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Titans vs. Steelers: 5 questions with Behind the Steel Curtain

Neal from Behind the Steel Curtain was nice enough to answer 5 questions for us about his Pittsburgh Steelers.

Al Messerschmidt

1. What is going on with at the running back position?  Who will we see this week and how long is Le'Veon Bell out?
The same that's always going on with the running back position of the Pittsburgh Steelers. The presumed starter is injured, and another guy will start this week. It's Isaac Redman's turn in Running Backs Roulette, and with him, you get a powerful runner without great speed. Considering the Steelers spent this offseason preparing an outside zone concept, it will be interesting to see how well Redman runs in it. I don't think anyone's accused Redman of having outstanding vision, but he can break tackles and fall forward. 
Bell himself has said he wants to be ready for Week 2, although I'm not entirely sure I see that happening. It may be until Week 3 or 4 until he makes his regular season debut. He was drafted to start and carry the ball 20-plus times a game, and is really the center point of a team that's really trying to establish itself as a run-first squad. 
2. How much will losing Mike Wallace hurt this team in 2013?  Are the other receiver ready to step up and replace his production?
The back-handed compliment of the night would be there are plenty of receivers who can match Mike Wallace's production from 2012. Fewer big plays, more underneath stuff and a general lack of the kind of production he had in his first three seasons with the team marked a somewhat bitter - but completely expected - departure this season. 
I don't see any receivers they currently have putting up the kind of big play numbers he's had, mostly because few, if any, in the NFL can match them. However, Emmanuel Sanders has shown some ability to make plays down the field, as has Antonio Brown. Rookie Markus Wheaton has good speed, and is dangerous in the short field. 
The thing with the NFL today is you pay for that top-end speed and big play potential. Not every team can afford it - although some, like the Steelers and Titans (with Kenny Britt) are able to draft it and keep it on the relatively cheap for a few seasons. And when those guys go, you modify your offense accordingly.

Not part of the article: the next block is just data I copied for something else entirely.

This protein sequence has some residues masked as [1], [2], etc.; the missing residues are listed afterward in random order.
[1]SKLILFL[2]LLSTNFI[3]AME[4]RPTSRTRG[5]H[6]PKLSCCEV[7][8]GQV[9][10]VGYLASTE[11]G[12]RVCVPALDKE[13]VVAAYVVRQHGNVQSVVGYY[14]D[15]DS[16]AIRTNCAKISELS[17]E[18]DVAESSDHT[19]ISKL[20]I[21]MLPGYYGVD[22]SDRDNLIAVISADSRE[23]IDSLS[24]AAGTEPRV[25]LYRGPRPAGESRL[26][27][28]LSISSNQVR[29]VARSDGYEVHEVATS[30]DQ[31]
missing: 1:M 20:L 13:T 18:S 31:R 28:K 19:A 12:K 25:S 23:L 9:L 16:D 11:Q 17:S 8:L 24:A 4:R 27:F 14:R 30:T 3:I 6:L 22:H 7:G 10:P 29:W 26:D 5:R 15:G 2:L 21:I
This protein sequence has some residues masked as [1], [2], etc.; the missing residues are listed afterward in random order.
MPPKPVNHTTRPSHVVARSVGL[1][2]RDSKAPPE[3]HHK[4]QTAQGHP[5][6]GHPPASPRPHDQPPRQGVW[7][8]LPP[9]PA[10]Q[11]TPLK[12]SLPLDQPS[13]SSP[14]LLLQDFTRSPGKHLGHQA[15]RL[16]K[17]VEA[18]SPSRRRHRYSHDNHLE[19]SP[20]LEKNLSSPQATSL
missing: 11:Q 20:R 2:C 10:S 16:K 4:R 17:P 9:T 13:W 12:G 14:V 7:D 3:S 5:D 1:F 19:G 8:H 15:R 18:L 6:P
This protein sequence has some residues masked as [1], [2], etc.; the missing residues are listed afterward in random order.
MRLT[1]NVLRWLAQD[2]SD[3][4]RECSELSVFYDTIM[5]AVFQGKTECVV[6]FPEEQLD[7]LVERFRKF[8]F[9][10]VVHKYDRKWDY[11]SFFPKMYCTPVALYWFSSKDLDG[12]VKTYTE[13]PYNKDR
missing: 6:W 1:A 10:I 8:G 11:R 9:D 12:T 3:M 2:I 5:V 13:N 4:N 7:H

3. How will the Steelers defense look in 2013 with the loss of a guy like James Harrison?  Who are some of the guys that are going to step up that we haven't heard of?
Harrison is one of the best outside linebackers to play for this franchise and that says a lot. The mark he's left on the team and the league won't be forgotten, or even replaced. There was not a better run-stuffing outside linebacker in the NFL during his starting time with the team. 
I'm not sure what a team can do to prepare for the loss of a player like him, except to change around what they're doing. Their defensive ends are going to crash on tackles and slant a bit more frequently than they have, and I think the goal is to get players in gaps more often, instead of relying on Harrison to hold down the edge and let everyone else flow to the ball. 
As far as players you haven't heard of, I'd say nose tackle Steve McLendon will be pivotal in this. He signed a three-year contract extension after he allegedly met with the Green Bay Packers during his restricted free agency period. He's very fast, and can move laterally much better than Casey Hampton could at the end of his career. Having a nose tackle who can penetrate on the play side can help alleviate the pressure placed on the outside defenders. He's an outstanding player who will be better known by the end of this season. 
4. It seems that the Steelers have been looking for offensive lineman for the past 5 years.  Is this offensive line improved over the last couple of years?
Their scouts have certainly passed along evaluations of offensive linemen recently. An offensive line's whole is greater than the sum of its parts, and while they have two first round picks (C Maurkice Pouncey and RG David DeCastro) and two second round picks (LT Mike Adams and RT Marcus Gilbert), the real value in all of them is their ability to move in space and create lanes in a zone concept. 
Has the line improved over the last few years? I hate to even answer that, but I will say, considering they've changed offensive coordinators, OL coaches and invested heavily in the personnel of the position (including a new contract for LG Ramon Foster), I really hope it has, and it's something that's obvious on Sunday. 
If not...we'll probably all collectively reach for another beer. 
5. What will the headline be in Monday's Tennesseean about this game?
Steelers 26, Titans 10: Steelers defense gets back to playmaking ways as run game dominatesBy Whomever 
The Steelers are in the bottom third of the league in takeaways, and 17th in sacks over the last two years. Their running game fell to the bottom 10 of the NFL last season. They brought players in and emphasized a different scheme this offseason in order to bring both of those areas back to prominence. While Tennessee's interior offensive line presents a challenge, I think the the Steelers' added athleticism in their pass rush (a healthy LaMarr Woodley and the addition of Jarvis Jones) will make them be able to get after the quarterback much more successfully than they have the last two years. 
The plays will come if they're able to do that. 
As far as the running game...they've based their offense around it this year. Whether it's zone or power, successful or otherwise, they're going to run 30 or more times. It's gotta work one of these years.

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